10. Because we have a culture which promotes altruism and sacrifice. Why do people go to fight wars? Because they are told it is their duty. Whether it serves their rational self-interest or not, is a completely different matter. I would argue that it very rarely does. So here in the US where we have a voluntary military, the only reason that they enlist is because they are told it is their duty? Is that your position relating specifically to the US volunteer? A... One could maybe argue that going to a war is in person's rational self-interest in the best case. Say, for example, if your own country was invaded directly. But to argue that it is in a person's self-interest to go die in some obscure country at the other side of the globe, for some vague "national interest", is crazy. Incidentally, the concept of a "national interest" is a collectivist construct, or just another way of saying men should serve the "society". Also, this discussion seems to presume that men on average make decisions based on reason or their rational self-interest.
  11. Pekka, If you are going to go the "deduce reality from principles" route, then you probably think Ayn Rand doesn't know what she's talking about re James Bond and Objectivism. Ayn Rand was one of Bond's biggest fans, especially the Bond in Ian Fleming's books. Read The Romantic Manifesto. She didn't like what she perceived as Bond mocking himself in films after the earlier ones, though. That really pissed her off. I have not read any Bond books, just seen the movies, and I haven't even read The Romantic Manifesto (though I have read some other non-fiction books by Rand). I am not really qualified to comment on details at that level. Don't get me wrong, I like many things about James Bond. I can see that Ayn Rand found a lot to like in Bond. I have no problem with that, but I don't like the idea of Bond as some example of an Objectivist. If we need to hold up some people (fictional or not) as examples of Objectivism, then lets hold up people who truly act for their self-interest, without the dirty hint of altruism/sacrifice/duty that is implied in Bond's job? Well, an international spy is not the same as a police officer working in their own country. Law enforcement is necessary, but I would not describe it as productive directly. I would say rather, that it allows other members of society to be productive.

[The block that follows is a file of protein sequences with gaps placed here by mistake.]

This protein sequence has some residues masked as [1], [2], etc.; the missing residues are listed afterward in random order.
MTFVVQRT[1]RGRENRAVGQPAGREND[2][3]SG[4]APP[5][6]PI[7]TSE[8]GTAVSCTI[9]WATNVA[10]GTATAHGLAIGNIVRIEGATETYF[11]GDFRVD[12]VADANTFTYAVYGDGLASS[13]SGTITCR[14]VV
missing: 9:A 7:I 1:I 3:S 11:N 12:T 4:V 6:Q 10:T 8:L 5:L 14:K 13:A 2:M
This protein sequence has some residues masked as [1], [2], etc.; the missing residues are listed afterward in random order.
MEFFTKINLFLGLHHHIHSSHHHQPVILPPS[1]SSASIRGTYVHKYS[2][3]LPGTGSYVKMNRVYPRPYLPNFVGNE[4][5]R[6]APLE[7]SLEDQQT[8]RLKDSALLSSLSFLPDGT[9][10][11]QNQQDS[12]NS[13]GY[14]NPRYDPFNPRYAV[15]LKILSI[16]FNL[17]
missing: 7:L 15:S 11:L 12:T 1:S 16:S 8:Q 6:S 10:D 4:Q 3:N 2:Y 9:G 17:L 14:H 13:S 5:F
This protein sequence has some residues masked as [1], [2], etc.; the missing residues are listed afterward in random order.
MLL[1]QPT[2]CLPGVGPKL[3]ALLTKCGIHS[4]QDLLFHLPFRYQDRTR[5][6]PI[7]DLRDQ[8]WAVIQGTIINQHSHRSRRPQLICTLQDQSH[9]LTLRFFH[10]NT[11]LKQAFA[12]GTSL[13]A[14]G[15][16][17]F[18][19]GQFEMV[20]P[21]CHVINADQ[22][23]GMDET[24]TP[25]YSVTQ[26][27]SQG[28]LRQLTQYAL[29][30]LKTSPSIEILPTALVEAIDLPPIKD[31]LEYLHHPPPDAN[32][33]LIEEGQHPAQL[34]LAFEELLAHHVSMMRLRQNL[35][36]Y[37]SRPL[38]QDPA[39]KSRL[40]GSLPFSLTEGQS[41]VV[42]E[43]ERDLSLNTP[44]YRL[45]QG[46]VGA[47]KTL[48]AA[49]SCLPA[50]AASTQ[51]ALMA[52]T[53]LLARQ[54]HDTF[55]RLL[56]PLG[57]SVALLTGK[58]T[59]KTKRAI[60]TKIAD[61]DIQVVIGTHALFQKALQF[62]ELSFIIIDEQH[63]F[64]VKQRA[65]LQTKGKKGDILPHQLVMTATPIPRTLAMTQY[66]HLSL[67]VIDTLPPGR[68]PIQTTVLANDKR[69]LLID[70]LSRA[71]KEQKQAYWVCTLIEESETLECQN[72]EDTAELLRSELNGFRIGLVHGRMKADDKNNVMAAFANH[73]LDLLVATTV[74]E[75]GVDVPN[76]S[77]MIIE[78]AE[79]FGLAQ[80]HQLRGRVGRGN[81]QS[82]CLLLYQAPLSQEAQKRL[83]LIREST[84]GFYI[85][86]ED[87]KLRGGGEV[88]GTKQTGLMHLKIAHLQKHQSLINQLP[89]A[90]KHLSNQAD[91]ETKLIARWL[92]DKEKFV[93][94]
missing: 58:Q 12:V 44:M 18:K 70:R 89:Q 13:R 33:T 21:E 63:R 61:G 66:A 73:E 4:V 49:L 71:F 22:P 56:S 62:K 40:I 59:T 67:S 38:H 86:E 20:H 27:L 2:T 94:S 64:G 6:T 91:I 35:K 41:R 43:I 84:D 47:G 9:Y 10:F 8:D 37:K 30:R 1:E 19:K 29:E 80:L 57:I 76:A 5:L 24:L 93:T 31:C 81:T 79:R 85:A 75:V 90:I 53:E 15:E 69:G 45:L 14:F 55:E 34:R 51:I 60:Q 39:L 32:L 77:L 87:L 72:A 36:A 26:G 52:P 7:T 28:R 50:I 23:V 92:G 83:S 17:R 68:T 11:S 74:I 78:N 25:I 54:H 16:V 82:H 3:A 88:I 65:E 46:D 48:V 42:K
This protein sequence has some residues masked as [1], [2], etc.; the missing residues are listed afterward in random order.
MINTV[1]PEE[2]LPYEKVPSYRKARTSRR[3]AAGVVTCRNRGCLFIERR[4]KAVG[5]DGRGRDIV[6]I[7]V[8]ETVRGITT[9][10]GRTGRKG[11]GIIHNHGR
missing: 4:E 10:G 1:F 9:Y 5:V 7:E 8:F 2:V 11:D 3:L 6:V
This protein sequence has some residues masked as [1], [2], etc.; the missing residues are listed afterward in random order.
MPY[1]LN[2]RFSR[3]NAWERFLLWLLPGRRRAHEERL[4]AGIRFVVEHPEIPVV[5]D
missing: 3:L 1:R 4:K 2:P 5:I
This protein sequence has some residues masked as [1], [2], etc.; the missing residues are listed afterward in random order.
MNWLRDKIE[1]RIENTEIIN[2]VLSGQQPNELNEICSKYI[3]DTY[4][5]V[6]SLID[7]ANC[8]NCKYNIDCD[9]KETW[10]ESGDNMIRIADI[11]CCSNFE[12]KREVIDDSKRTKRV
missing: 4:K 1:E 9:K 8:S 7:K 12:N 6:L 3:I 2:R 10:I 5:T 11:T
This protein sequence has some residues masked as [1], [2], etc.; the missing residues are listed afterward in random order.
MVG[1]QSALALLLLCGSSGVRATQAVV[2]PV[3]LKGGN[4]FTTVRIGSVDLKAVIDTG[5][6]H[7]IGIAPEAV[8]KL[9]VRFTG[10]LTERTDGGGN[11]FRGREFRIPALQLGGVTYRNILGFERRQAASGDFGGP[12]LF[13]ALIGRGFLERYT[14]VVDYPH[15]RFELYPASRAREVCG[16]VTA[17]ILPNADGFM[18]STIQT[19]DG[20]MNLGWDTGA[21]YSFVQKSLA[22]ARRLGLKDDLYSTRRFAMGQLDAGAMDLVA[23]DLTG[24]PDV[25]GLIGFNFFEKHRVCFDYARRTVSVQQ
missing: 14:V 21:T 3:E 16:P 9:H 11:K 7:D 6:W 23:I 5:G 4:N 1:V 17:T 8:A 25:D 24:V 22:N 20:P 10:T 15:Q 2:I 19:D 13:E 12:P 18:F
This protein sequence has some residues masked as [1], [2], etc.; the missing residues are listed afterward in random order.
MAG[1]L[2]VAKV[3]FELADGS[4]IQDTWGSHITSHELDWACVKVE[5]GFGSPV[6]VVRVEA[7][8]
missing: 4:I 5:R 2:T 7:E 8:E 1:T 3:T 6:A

12. Because we have a culture which promotes altruism and sacrifice. Why do people go to fight wars? Because they are told it is their duty. Whether it serves their rational self-interest or not, is a completely different matter. I would argue that it very rarely does.
  13. If my memory serves me correctly, did not Galt state that he would kill himself rather than see the tyrants torture what he loved - Dagny? Sure, but that is completely different. Passionate love for a person is one of the above mentioned exceptions. Do you presume that James Bond loved UK (the country) as passionately as Galt loved Dagny?
  14. I understand this concept very well, but it still doesn't add up for me. An Objectivist would value their own life above almost anything else. Only something truly exceptional would be more valuable to an Objectivist than their life. I can see an Objectivist dying for his country, but only if that country was based on Objectivist philosophy and values. Also, Ayn Rand said that "productive achievement" is man's noblest activity. I don't regard James Bond's job being a particularly productive one.
  15. It seems to me that James Bond primarily served his country, and did not pursue his selfish interest. That is not Objectivism but altruism. How could it be in his objective self-interest to constantly put his life in danger? More generally with regard to fiction, I would argue it is almost always the hero who is ready to sacrifice himself for the "greater good", and almost always the villain who is portrayed as acting selfishly. James Bond is no exception in this regard.